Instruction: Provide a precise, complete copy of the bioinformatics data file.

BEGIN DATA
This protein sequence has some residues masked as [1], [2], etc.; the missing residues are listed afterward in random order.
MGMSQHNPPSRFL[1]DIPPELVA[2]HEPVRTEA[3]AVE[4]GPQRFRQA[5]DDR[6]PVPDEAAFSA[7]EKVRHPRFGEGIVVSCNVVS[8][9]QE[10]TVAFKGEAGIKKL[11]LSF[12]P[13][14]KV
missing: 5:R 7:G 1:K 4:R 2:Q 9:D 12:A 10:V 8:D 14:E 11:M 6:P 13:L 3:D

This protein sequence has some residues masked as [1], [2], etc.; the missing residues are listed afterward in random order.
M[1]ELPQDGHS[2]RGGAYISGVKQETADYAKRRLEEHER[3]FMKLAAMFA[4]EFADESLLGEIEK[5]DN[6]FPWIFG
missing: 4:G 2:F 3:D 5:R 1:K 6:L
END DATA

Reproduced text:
This protein sequence has some residues masked as [1], [2], etc.; the missing residues are listed afterward in random order.
MGMSQHNPPSRFL[1]DIPPELVA[2]HEPVRTEA[3]AVE[4]GPQRFRQA[5]DDR[6]PVPDEAAFSA[7]EKVRHPRFGEGIVVSCNVVS[8][9]QE[10]TVAFKGEAGIKKL[11]LSF[12]P[13][14]KV
missing: 5:R 7:G 1:K 4:R 2:Q 9:D 12:A 10:V 8:D 14:E 11:M 6:P 13:L 3:D

This protein sequence has some residues masked as [1], [2], etc.; the missing residues are listed afterward in random order.
M[1]ELPQDGHS[2]RGGAYISGVKQETADYAKRRLEEHER[3]FMKLAAMFA[4]EFADESLLGEIEK[5]DN[6]FPWIFG
missing: 4:G 2:F 3:D 5:R 1:K 6:L